Both our kids have moderate special needs as determined by the State Education system (Action and Action Plus). On Owen’s first day I was told in front of my son and within hearing distance of other parents that my son "had been quite naughty". I started to have concerns that the more traditionally academic children were being given more opportunities than my son when almost every class assembly was led by the same children. My son was NOT included. On one occasion the teacher told me Owen had 'begged' to write a thank you letter to the farmer regarding a school visit. I was told that because he was so keen he had been given the opportunity to write a thank you letter with a handpicked group of more literate children. I felt concerned that he had to 'beg' for this opportunity. I asked his teacher if he was getting extra help and was told he got 'more than his fair share'. I was not introduced to the SENCO until the end of Reception. We were not involved in setting targets for IEPs. Simply given a copy of IEPs to sign. We did not know the school should be involving us. Owen was assessed by an education psychologist who wrote a brilliant report detailing many useful strategies to support Owen. We did not get any evidence of ANY strategies being implemented. Year 1 I started to feel concerned about where Owen was sitting as he seemed to be sitting with the same kids all of the time. He started referring to himself s stupid. Assemblies continued to be NON inclusive with the same children picked to lead and speak in assemblies. We applied for a statutory assessment for a Statement of Special Education Needs. Incredibly the school wrote a report which depicted that Owen as a 'normal' and able child. This contradicted the IEPs from the previous year which indicated clear difficulties. The school requested parents to complete a questionnaire prior to an Ofsted inspection. We filled it in anonymously and raised concerns about inclusion. We were then called into a meeting and told by the acting Head " I am going to explain why your answers are incorrect". In the same meeting, we discuss ability tables and our concerns that the school did not have a PTA. We were told "if you are not happy go elsewhere". Year 2 (this section refers to meetings with the head - There was only one meeting this year) IEPs were identical terms after term. Poor strategies were presented and Owen reported that he was not getting any help. In fact in one IEP Owen wrote “ i wont sun onw nex to me to help” Owen reported he is regularly excluded from the classroom. In a meeting with the head this is denied. However, Owen and a number of his friends all reported he was excluded from the class on a regular basis. Owen's self esteem reached critically low levels. He referred to himself "stupid" and a "dum dum". In meeting with the Head the school denies they have seen any evidence of Owen being unhappy. When we raised concerns that Owen may be experiencing bullying we were told that "you have already said Owen has communication difficulties". We had very limited access to the SENCO. During the same meeting with the Head we were given the impression it is our responsibility to communicate with the SENCO. In the same meeting the head expressed concerns "about the limited progress of below average and average non SEN pupils as a result of the over emphasis on the allocation of resources to SEN pupils in the class". Owen complained almost constantly that he is on the bottom table and sits in the same place ALL day. The school denied this and said he was only ability grouped for English and Maths. We arrange for a psychologist to assess Owen's cognitive ability to see if he was achieving his potential. There was a big difference between his cognitive ability and knowledge indicating he is not engaging in learning. During this year are daughters work was torn up in front of the class because she didn't follow the teacher's instructions. We wrote to the Head 4 times regarding this matter and NEVER received a reply. We requested a copy of the Statement of Principles, SEN policy and Behavioural & Discipline policy. The Statement of Principle was "unavailable", the SEN policy was at least 4 years old and still in draft and the Behavioural Policy was dated 1997! Year 3 The teacher confirmed that the school has a policy of ability grouping home tables. These are the tables the children sit at during non academic and social periods. This policy was also confirmed in a letter from the schools chair of governors. One IEP detailed Owen would see a literacy consultant. He did not see the consultant. On one occasion Owen was accused of throwing a stone. When asked if he threw the stone he answered possibly. He is autistic and very logical. What he meant by this was because he was digging in the sand and in theory a stone could have flicked up. He was told by one teacher "she would find out who did it in her dreams who threw the stone" and by another teacher " that because he was crying he must be guilty. Two weeks later he was MADE to write an apology letter even though he said he did not throw the stone. After hearing this we requested a meeting with his teacher. The teacher was thoughtful and agreed with Owen that the letter would be torn up.  During Owen’s 4 years at school, none of the teachers or SEN coordinator was able to offer Owen an education that suited him, facilitated his learning or provided him with a basis to grow his self esteem.  Owen left the school with very poor self esteem and a view that he was stupid.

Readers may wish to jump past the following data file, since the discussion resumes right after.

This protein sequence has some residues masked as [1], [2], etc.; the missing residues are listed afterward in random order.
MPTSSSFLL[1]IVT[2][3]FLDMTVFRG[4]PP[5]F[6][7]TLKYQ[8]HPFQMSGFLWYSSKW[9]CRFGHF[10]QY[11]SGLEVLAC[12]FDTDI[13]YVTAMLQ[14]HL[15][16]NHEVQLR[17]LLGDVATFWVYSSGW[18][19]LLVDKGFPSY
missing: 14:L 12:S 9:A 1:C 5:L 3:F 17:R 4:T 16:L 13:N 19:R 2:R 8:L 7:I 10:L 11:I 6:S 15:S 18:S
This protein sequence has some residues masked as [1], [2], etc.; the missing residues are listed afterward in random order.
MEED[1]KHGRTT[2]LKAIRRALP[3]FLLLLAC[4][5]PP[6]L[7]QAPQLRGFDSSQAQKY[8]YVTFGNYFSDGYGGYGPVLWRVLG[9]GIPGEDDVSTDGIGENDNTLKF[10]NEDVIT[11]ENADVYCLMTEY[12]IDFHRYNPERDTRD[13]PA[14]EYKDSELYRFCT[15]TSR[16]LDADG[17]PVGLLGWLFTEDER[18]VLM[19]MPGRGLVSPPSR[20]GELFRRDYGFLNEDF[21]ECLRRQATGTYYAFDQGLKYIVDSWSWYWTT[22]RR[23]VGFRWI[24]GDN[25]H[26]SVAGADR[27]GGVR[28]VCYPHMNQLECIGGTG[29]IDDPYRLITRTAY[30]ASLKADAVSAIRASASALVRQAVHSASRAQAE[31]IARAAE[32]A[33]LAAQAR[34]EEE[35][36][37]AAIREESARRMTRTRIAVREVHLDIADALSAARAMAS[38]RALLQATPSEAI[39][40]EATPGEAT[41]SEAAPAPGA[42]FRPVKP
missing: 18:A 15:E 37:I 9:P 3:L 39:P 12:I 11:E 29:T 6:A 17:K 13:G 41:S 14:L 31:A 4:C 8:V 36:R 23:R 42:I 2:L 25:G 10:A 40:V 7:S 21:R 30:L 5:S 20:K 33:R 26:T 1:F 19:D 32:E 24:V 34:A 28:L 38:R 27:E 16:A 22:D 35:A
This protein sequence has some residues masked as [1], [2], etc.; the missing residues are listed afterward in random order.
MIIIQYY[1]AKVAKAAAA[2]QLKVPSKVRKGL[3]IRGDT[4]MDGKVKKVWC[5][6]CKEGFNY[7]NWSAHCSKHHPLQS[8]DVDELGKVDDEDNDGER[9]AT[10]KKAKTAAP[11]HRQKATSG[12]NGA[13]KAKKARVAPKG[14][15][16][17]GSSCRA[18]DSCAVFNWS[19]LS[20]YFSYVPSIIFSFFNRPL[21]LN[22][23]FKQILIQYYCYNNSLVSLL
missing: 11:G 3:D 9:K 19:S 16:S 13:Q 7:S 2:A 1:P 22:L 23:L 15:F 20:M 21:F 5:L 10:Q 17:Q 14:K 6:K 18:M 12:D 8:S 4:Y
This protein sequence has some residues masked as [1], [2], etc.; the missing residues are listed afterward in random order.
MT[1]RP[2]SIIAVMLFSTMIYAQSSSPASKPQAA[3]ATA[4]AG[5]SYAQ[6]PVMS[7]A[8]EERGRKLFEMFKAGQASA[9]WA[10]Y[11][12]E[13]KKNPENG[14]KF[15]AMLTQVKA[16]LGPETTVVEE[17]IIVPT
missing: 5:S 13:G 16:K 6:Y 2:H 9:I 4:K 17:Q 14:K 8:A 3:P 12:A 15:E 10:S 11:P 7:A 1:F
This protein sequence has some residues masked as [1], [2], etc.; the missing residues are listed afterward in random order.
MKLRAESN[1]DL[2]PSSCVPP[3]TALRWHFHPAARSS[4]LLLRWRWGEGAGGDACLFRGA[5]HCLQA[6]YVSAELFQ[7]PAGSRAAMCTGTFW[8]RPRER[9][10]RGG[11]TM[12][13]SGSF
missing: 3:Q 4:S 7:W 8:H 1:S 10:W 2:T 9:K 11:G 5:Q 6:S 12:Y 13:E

Wednesday, 16 June 2010

Social Stories for Autism & ADD


Social stories are a really good method of helping children with autism and ADD to understand more complex situations. I have found a really good social story resource at Kidsanddream

Sunday, 13 June 2010

Visual Resources for ADD & Autism


I have just found a really good website which provides visual resources for teachers and home educators. The sites is called http://www.twinkl.co.uk/ and offers many downloadable visual resources including resources for time tables, behaviour, literacy and maths. I plan to use the resources from this site to create a visual timetable for Owen and Anya.

Monday, 7 June 2010

Deregistration

In England when you want to remove a child from the school roll in order to home educate you need to go through the deregistration process. This involves writing to the headteacher or proprietor of the school. The relevant regulations are The Pupil Registration Regulations (England) 2006.

We have now written to the school requesting them to remove our children from the register. Our letter was based on the following which is provided from Education Otherwise website:


Your address
The Date
Head teacher's Name

Dear Head Teacher's Name

Re: Your Child's Name (date of birth)

After careful consideration I/we have decided to withdraw my/our daughter from school in order to take personal responsibility for her education. Please delete her name from the register in accordance with Education (Pupil Registration) Regulation 8(1)(d) 2006, as she is now receiving education otherwise than at school.

Please will you confirm receipt of this letter and inform us of the date that our daughter’s name was removed from the register.

Yours sincerely etc.

Sunday, 6 June 2010

Planting The Vegetable Garden


We have spent the weekend putting together our vegetable boxes and planting out the vegetables. http//www.youtube.com/watch?v=4aVkf3pvEgM